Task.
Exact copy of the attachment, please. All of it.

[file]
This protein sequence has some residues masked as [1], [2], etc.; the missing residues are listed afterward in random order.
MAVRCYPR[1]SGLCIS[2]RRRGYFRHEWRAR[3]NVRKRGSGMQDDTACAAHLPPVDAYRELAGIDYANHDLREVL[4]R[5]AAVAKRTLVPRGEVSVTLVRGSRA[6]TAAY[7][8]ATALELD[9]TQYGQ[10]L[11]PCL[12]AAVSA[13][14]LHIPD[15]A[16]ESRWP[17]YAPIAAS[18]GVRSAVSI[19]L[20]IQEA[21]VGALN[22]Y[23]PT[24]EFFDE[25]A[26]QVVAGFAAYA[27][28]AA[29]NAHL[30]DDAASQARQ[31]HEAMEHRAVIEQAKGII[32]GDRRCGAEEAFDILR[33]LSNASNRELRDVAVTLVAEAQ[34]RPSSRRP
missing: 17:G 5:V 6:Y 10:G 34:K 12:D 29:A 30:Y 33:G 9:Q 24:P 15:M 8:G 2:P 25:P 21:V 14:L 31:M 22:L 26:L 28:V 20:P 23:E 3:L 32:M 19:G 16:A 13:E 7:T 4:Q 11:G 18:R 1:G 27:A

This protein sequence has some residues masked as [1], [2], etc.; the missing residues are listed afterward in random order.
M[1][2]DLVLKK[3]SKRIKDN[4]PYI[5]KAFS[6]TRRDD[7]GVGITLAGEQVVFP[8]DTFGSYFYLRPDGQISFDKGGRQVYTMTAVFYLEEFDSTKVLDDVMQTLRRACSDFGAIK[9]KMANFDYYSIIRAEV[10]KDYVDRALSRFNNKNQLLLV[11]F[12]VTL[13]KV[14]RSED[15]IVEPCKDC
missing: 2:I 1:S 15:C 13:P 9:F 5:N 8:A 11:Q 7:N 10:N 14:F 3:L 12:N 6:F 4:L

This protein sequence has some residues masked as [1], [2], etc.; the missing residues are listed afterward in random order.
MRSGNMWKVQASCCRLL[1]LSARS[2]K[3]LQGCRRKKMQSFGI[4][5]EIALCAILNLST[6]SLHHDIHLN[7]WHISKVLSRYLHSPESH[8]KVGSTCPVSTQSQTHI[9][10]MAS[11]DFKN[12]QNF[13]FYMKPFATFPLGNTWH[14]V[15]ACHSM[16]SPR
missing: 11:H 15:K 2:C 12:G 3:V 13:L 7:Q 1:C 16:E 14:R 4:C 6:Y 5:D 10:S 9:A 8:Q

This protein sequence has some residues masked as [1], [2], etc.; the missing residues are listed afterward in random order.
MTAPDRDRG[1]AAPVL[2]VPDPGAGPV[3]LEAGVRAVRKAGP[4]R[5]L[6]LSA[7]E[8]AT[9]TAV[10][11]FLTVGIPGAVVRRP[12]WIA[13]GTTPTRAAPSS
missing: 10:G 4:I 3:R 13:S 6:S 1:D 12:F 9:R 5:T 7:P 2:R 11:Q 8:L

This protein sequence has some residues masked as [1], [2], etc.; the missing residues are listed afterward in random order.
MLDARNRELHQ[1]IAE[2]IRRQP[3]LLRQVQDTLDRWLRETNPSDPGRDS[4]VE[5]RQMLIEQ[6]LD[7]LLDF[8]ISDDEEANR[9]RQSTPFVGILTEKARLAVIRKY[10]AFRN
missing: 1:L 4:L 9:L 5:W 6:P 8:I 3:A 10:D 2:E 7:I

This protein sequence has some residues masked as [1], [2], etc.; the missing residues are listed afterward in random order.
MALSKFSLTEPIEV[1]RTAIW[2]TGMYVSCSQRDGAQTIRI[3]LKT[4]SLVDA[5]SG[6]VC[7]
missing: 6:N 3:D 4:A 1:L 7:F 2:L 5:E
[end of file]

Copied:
This protein sequence has some residues masked as [1], [2], etc.; the missing residues are listed afterward in random order.
MAVRCYPR[1]SGLCIS[2]RRRGYFRHEWRAR[3]NVRKRGSGMQDDTACAAHLPPVDAYRELAGIDYANHDLREVL[4]R[5]AAVAKRTLVPRGEVSVTLVRGSRA[6]TAAY[7][8]ATALELD[9]TQYGQ[10]L[11]PCL[12]AAVSA[13][14]LHIPD[15]A[16]ESRWP[17]YAPIAAS[18]GVRSAVSI[19]L[20]IQEA[21]VGALN[22]Y[23]PT[24]EFFDE[25]A[26]QVVAGFAAYA[27][28]AA[29]NAHL[30]DDAASQARQ[31]HEAMEHRAVIEQAKGII[32]GDRRCGAEEAFDILR[33]LSNASNRELRDVAVTLVAEAQ[34]RPSSRRP
missing: 17:G 5:V 6:Y 10:G 34:K 12:D 29:A 30:Y 33:G 9:Q 24:P 15:M 8:G 2:P 25:P 21:V 14:L 31:M 22:L 26:L 28:V 20:P 23:E 3:L 32:M 19:G 16:A 13:E 7:T 4:Q 11:G 18:R 1:G 27:A

This protein sequence has some residues masked as [1], [2], etc.; the missing residues are listed afterward in random order.
M[1][2]DLVLKK[3]SKRIKDN[4]PYI[5]KAFS[6]TRRDD[7]GVGITLAGEQVVFP[8]DTFGSYFYLRPDGQISFDKGGRQVYTMTAVFYLEEFDSTKVLDDVMQTLRRACSDFGAIK[9]KMANFDYYSIIRAEV[10]KDYVDRALSRFNNKNQLLLV[11]F[12]VTL[13]KV[14]RSED[15]IVEPCKDC
missing: 2:I 1:S 15:C 13:P 9:F 5:N 8:A 11:Q 7:N 10:N 14:F 3:L 12:N 6:F 4:L

This protein sequence has some residues masked as [1], [2], etc.; the missing residues are listed afterward in random order.
MRSGNMWKVQASCCRLL[1]LSARS[2]K[3]LQGCRRKKMQSFGI[4][5]EIALCAILNLST[6]SLHHDIHLN[7]WHISKVLSRYLHSPESH[8]KVGSTCPVSTQSQTHI[9][10]MAS[11]DFKN[12]QNF[13]FYMKPFATFPLGNTWH[14]V[15]ACHSM[16]SPR
missing: 11:H 15:K 2:C 12:G 3:V 13:L 7:Q 1:C 16:E 14:R 4:C 6:Y 5:D 10:S 9:A 8:Q

This protein sequence has some residues masked as [1], [2], etc.; the missing residues are listed afterward in random order.
MTAPDRDRG[1]AAPVL[2]VPDPGAGPV[3]LEAGVRAVRKAGP[4]R[5]L[6]LSA[7]E[8]AT[9]TAV[10][11]FLTVGIPGAVVRRP[12]WIA[13]GTTPTRAAPSS
missing: 10:G 4:I 3:R 13:S 6:S 1:D 12:F 9:R 5:T 7:P 2:R 11:Q 8:L

This protein sequence has some residues masked as [1], [2], etc.; the missing residues are listed afterward in random order.
MLDARNRELHQ[1]IAE[2]IRRQP[3]LLRQVQDTLDRWLRETNPSDPGRDS[4]VE[5]RQMLIEQ[6]LD[7]LLDF[8]ISDDEEANR[9]RQSTPFVGILTEKARLAVIRKY[10]AFRN
missing: 1:L 4:L 9:L 5:W 6:P 8:I 3:A 10:D 2:E 7:I

This protein sequence has some residues masked as [1], [2], etc.; the missing residues are listed afterward in random order.
MALSKFSLTEPIEV[1]RTAIW[2]TGMYVSCSQRDGAQTIRI[3]LKT[4]SLVDA[5]SG[6]VC[7]
missing: 6:N 3:D 4:A 1:L 7:F 2:L 5:E